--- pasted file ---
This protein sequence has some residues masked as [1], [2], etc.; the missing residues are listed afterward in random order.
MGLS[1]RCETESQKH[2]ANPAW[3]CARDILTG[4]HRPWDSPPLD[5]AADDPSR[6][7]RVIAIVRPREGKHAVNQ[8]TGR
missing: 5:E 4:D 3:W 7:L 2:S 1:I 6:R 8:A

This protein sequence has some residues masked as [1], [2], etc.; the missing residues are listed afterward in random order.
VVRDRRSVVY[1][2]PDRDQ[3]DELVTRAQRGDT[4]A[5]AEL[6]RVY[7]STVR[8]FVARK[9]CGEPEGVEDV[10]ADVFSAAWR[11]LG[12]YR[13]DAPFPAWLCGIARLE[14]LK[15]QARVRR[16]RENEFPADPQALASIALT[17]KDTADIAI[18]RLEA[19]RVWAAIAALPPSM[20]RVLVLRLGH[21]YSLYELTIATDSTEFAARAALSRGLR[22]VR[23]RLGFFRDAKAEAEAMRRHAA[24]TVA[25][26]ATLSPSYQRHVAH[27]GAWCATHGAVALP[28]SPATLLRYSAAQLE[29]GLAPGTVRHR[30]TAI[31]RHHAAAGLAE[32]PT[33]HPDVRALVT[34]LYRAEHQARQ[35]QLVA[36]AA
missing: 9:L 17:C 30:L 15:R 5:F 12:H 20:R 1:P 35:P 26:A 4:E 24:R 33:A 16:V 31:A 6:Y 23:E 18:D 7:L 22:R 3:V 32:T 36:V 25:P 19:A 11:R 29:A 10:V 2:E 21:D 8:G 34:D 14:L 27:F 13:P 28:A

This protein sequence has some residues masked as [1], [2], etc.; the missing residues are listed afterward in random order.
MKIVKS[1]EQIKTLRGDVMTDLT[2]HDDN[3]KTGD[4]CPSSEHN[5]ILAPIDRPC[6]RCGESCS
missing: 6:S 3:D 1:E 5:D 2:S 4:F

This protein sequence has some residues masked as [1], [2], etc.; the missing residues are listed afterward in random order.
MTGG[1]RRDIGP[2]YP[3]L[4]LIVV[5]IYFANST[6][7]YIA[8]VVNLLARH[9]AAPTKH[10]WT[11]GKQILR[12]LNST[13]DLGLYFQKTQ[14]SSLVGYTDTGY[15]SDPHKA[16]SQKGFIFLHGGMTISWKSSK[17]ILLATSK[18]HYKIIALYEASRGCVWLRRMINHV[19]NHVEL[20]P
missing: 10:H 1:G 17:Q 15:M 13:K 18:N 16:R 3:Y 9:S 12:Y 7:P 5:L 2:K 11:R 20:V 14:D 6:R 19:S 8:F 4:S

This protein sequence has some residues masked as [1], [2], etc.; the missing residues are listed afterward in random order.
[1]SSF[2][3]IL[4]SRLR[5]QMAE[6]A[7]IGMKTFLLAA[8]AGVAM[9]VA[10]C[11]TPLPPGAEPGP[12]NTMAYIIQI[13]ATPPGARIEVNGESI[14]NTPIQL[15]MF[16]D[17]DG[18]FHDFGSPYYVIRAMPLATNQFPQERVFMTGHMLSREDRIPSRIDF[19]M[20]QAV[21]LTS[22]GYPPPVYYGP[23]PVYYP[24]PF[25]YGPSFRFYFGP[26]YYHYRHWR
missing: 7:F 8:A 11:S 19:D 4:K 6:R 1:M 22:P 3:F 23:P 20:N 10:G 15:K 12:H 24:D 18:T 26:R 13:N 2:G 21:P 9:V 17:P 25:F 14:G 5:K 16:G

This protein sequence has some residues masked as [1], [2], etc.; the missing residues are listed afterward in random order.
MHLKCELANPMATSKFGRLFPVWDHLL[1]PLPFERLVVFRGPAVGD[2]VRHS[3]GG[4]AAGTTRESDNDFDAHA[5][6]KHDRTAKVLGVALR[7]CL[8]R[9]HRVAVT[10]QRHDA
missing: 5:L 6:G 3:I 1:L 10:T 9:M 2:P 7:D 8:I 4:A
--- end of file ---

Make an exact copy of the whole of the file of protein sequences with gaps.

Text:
This protein sequence has some residues masked as [1], [2], etc.; the missing residues are listed afterward in random order.
MGLS[1]RCETESQKH[2]ANPAW[3]CARDILTG[4]HRPWDSPPLD[5]AADDPSR[6][7]RVIAIVRPREGKHAVNQ[8]TGR
missing: 5:E 4:D 3:W 7:L 2:S 1:I 6:R 8:A

This protein sequence has some residues masked as [1], [2], etc.; the missing residues are listed afterward in random order.
VVRDRRSVVY[1][2]PDRDQ[3]DELVTRAQRGDT[4]A[5]AEL[6]RVY[7]STVR[8]FVARK[9]CGEPEGVEDV[10]ADVFSAAWR[11]LG[12]YR[13]DAPFPAWLCGIARLE[14]LK[15]QARVRR[16]RENEFPADPQALASIALT[17]KDTADIAI[18]RLEA[19]RVWAAIAALPPSM[20]RVLVLRLGH[21]YSLYELTIATDSTEFAARAALSRGLR[22]VR[23]RLGFFRDAKAEAEAMRRHAA[24]TVA[25][26]ATLSPSYQRHVAH[27]GAWCATHGAVALP[28]SPATLLRYSAAQLE[29]GLAPGTVRHR[30]TAI[31]RHHAAAGLAE[32]PT[33]HPDVRALVT[34]LYRAEHQARQ[35]QLVA[36]AA
missing: 9:L 17:C 30:L 15:R 5:F 12:H 20:R 1:P 35:P 26:A 4:E 24:R 33:A 16:V 31:A 6:Y 23:E 18:D 7:L 22:R 3:V 32:T 36:V 25:P 19:A 11:R 29:A 10:V 2:E 21:D 8:G 34:D 14:L 27:F 13:P 28:A

This protein sequence has some residues masked as [1], [2], etc.; the missing residues are listed afterward in random order.
MKIVKS[1]EQIKTLRGDVMTDLT[2]HDDN[3]KTGD[4]CPSSEHN[5]ILAPIDRPC[6]RCGESCS
missing: 6:S 3:D 1:E 5:D 2:S 4:F

This protein sequence has some residues masked as [1], [2], etc.; the missing residues are listed afterward in random order.
MTGG[1]RRDIGP[2]YP[3]L[4]LIVV[5]IYFANST[6][7]YIA[8]VVNLLARH[9]AAPTKH[10]WT[11]GKQILR[12]LNST[13]DLGLYFQKTQ[14]SSLVGYTDTGY[15]SDPHKA[16]SQKGFIFLHGGMTISWKSSK[17]ILLATSK[18]HYKIIALYEASRGCVWLRRMINHV[19]NHVEL[20]P
missing: 10:H 1:G 17:Q 15:M 13:K 18:N 16:R 3:Y 9:S 12:Y 7:P 5:L 2:K 11:R 20:V 14:D 6:R 19:S 8:F 4:S

This protein sequence has some residues masked as [1], [2], etc.; the missing residues are listed afterward in random order.
[1]SSF[2][3]IL[4]SRLR[5]QMAE[6]A[7]IGMKTFLLAA[8]AGVAM[9]VA[10]C[11]TPLPPGAEPGP[12]NTMAYIIQI[13]ATPPGARIEVNGESI[14]NTPIQL[15]MF[16]D[17]DG[18]FHDFGSPYYVIRAMPLATNQFPQERVFMTGHMLSREDRIPSRIDF[19]M[20]QAV[21]LTS[22]GYPPPVYYGP[23]PVYYP[24]PF[25]YGPSFRFYFGP[26]YYHYRHWR
missing: 7:F 8:A 11:S 19:D 4:K 6:R 1:M 22:P 3:F 23:P 20:N 10:G 15:K 12:H 24:D 18:T 26:R 13:N 2:G 21:P 9:V 17:P 25:F 14:G 5:K 16:G

This protein sequence has some residues masked as [1], [2], etc.; the missing residues are listed afterward in random order.
MHLKCELANPMATSKFGRLFPVWDHLL[1]PLPFERLVVFRGPAVGD[2]VRHS[3]GG[4]AAGTTRESDNDFDAHA[5][6]KHDRTAKVLGVALR[7]CL[8]R[9]HRVAVT[10]QRHDA
missing: 5:L 6:G 3:I 1:L 10:T 9:M 2:P 7:D 8:I 4:A